13 things to know about bringing your car to BC
Transferring our car from Alberta to BC wasn't hard but there were a few surprises
Moving to BC with your car isn't especially difficult but there were some unexpected differences between Edmonton and the Sunshine Coast. Here are 13 things you should know before moving to BC with your car.
1. Out-of-province inspection
Your vehicle will need to pass an out of province inspection before you’ll be able to register it in BC. If any of the items on the inspection fail, you’ll need to have them repaired or replaced and then have the vehicle re-inspected. Expect to pay between $130 and $200 for the inspection.
2. Replace your windshield
If you have a crack or a chip in your windshield, have it replaced before moving to BC with your car. Our car was in great shape but failed its inspection due to a cracked windshield. We figured we’d chance our cracked windshield and only replace it if it was a sticking point on the inspection. That ended up costing us an extra couple of hundred dollars as the cost to replace a windshield here was about double the cost we were used to in Alberta.
3. See if you need snow tires
From October 1st to April 30th, BC drivers need to have snow tires mounted on their car or truck. This is a rule every where EXCEPT for the Lower Mainland and parts of Vancouver Island and the Sunshine Coast. We get this exemption because our weather is mild, and we rarely see snow. However, if you leave this area, you’ll need to follow the same snow tire law as the rest of the province.
4. Front license plate
In BC, you need a license plate on the front and back of our vehicle. If your car doesn’t already have a place to permanently affix a front license plate, get it sorted out BEFORE you relocate between provinces.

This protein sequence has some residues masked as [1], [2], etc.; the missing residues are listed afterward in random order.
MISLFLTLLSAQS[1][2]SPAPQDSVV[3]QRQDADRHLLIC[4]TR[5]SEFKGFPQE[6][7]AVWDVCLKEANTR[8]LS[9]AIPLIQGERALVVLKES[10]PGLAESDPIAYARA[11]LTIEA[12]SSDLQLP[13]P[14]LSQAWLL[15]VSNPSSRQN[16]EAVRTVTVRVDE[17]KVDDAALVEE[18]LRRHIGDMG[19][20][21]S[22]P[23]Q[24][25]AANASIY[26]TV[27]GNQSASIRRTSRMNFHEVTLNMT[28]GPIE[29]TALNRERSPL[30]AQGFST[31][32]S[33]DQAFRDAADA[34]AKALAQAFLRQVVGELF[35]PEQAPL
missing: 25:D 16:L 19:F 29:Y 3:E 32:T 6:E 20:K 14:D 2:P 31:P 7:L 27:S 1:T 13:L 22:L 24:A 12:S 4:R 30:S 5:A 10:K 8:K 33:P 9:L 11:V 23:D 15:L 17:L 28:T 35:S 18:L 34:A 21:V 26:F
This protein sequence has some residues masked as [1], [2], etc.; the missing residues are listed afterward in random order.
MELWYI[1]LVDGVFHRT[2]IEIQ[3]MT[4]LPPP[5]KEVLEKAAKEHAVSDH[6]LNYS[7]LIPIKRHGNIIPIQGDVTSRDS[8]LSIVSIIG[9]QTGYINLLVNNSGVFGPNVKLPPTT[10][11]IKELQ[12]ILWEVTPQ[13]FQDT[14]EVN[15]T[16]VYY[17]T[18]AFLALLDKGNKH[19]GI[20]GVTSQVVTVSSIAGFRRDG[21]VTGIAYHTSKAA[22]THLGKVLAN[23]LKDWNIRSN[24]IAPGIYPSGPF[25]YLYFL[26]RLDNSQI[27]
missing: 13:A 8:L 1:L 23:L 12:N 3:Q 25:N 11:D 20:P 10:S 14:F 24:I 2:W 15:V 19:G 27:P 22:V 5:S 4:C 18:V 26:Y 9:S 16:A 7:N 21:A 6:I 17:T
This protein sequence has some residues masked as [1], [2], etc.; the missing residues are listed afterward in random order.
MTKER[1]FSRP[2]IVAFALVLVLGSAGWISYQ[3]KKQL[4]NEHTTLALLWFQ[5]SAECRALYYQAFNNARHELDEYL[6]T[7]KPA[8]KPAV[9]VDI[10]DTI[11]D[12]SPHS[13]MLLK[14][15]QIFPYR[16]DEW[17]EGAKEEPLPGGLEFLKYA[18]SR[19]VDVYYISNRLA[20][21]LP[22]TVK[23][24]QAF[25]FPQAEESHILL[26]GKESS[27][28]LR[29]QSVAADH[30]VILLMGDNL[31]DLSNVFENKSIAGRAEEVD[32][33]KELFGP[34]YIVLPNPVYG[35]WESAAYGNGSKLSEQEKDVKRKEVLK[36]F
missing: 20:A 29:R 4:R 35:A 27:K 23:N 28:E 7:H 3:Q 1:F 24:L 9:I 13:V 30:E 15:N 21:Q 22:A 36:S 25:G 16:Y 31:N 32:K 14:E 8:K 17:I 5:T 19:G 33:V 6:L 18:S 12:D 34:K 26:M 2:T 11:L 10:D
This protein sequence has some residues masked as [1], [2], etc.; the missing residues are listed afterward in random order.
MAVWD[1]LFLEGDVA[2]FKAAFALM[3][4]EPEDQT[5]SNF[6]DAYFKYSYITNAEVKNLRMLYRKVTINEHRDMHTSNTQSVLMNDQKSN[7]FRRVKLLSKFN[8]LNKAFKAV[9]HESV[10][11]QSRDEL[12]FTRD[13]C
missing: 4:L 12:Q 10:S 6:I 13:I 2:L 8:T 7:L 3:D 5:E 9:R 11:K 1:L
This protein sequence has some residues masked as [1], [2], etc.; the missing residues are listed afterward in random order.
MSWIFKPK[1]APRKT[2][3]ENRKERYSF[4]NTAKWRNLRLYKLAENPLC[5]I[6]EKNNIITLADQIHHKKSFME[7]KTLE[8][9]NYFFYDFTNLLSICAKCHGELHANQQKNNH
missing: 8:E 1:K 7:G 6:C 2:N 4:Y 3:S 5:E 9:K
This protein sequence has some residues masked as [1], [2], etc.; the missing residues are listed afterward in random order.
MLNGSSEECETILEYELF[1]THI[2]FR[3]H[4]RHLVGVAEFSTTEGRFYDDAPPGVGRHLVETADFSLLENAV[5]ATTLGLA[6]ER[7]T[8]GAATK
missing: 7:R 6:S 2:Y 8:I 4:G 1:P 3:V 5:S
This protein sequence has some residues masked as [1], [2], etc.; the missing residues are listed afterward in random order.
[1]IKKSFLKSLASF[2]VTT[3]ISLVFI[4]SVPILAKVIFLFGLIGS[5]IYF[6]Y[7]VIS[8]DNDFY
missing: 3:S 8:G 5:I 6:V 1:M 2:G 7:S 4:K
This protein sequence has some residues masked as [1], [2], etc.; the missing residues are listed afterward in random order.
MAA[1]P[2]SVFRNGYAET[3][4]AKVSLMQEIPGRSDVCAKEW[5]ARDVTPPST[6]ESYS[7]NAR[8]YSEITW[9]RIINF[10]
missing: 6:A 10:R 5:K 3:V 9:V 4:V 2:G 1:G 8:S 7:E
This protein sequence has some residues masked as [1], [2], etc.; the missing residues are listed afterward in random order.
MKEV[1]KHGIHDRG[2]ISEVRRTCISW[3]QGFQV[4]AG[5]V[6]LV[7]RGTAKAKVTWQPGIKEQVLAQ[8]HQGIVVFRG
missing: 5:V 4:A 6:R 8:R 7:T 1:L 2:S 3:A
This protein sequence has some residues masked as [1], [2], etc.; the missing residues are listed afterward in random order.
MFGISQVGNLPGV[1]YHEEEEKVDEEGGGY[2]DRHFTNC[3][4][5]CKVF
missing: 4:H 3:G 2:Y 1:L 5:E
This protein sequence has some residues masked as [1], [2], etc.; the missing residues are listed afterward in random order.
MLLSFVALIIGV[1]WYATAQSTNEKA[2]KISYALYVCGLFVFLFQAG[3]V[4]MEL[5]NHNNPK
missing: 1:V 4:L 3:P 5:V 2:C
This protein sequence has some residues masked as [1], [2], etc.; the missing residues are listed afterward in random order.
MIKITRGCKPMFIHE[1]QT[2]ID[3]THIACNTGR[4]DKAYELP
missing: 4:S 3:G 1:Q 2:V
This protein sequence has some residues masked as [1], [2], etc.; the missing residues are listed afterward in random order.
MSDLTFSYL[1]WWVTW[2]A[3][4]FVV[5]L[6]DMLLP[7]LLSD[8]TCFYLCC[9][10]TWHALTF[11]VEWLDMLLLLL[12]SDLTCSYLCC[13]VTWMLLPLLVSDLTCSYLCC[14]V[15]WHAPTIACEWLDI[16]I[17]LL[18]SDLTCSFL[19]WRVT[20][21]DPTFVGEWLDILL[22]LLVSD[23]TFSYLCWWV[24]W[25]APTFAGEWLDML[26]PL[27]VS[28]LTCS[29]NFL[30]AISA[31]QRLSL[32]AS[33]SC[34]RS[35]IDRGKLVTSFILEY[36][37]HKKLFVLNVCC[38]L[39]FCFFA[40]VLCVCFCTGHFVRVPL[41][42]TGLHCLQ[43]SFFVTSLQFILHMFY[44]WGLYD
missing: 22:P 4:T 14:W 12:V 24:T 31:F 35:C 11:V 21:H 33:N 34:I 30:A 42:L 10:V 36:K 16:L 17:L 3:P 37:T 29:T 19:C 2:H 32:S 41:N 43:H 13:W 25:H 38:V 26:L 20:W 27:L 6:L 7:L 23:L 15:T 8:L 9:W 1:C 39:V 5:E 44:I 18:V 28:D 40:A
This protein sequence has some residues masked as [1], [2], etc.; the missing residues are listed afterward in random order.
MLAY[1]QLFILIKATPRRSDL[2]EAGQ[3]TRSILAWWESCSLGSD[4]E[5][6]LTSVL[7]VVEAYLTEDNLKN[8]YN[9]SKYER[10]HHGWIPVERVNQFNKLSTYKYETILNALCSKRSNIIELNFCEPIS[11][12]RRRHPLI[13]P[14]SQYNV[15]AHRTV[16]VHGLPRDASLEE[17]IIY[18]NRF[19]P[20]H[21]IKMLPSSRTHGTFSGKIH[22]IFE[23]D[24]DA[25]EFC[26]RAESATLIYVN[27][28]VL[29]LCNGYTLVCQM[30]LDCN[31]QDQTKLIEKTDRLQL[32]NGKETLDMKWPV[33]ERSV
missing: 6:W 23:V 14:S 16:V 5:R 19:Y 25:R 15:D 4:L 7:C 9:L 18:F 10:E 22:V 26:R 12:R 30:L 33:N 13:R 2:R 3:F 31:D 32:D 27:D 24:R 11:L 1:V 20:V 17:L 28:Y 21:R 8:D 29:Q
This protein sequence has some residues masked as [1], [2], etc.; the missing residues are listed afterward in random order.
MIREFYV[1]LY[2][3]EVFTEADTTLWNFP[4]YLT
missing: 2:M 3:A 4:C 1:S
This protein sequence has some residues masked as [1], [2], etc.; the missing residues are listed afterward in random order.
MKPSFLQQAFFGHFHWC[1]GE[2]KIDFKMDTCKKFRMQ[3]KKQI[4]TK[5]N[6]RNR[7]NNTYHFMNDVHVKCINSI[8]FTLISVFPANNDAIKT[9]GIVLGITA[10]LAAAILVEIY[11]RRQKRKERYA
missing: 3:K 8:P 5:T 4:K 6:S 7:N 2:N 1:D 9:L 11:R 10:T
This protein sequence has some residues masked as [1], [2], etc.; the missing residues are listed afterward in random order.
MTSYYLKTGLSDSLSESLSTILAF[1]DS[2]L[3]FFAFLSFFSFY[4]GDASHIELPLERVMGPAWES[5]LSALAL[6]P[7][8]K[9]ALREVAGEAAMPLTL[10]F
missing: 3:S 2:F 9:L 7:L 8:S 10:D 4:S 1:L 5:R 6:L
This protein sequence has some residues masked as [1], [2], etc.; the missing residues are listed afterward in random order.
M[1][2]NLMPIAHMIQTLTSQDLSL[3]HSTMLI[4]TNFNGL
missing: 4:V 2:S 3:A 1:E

5. Will you pay PST on your vehicle?
When you buy a vehicle in BC, new or otherwise, you’ll pay PST. But if you’re moving to BC with your car, you’ll get a one-time exemption PROVIDED that your car or truck isn’t a work vehicle AND you’ve owned it for more than 30 days before moving to BC.
6. Don’t commit insurance fraud
Some people keep their Alberta license, insurance, and registration and lie about where they’re living to get around paying PST. The Insurance Bureau of Canada considers this to be Premeditated Insurance Fraud.
7. BC’s is a “no-fault” province
ICBC is a provincial Crown corporation through which British Columbians MUST buy ICBC Basic Autoplan Insurance. BC drivers can then buy optional insurance products like collision or comprehensive from ICBC or a private insurance company. Starting later in 2021, BC will move to a full “no-fault” insurance model.
8. Driving history
When we first thought about moving to BC, we compared insurance costs between the two provinces and discovered that our rates would drop after the move. It wasn’t until we arrived in BC with our car that we learned that we didn’t receive full credit for our good Alberta driving history.
9. BC insurance rates among Canada’s highest
As of June 2020, British Columbians pay the highest average insurance premiums in Canada. ICBC is promising discounts of up to 20 per cent in 2021 and when you factor in that price drop, BC will drop to the SECOND highest average rate in the country.
10. Accept that BC has public insurance
It doesn’t matter whether the public or private insurance model is superior. If you’re going to be moving to BC with your car, you’ll need to follow BC’s rules. My interactions with ICBC haven’t been any different than my previous dealings with private insurance companies in Alberta, good or bad.
11. Gas is more expensive
Gas is 15 to 20 per cent more expensive on the Sunshine Coast than it is in Alberta. As with insurance, you just need to accept it as there's nothing you can do about it, except maybe buying an electric car. We driver fewer miles than we did in Edmonton and the car idles less in the winter. While we pay more per litre, we use less of it, so our fuel costs are close to what they were in Alberta.
12. You might need to use high octane fuel
Moving to BC with our car means we had to start using higher octane fuel. We avoided this expense in Edmonton because the elevation is higher, and the roads are generally flatter. But living at sea level in Gibsons means stepping up to higher octane to stop our engine from pinging.
13. Updating your driver’s license
After moving to BC, you have 90 days to switch to a BC driver’s license. Your vehicle registration has to change along with your driver’s license.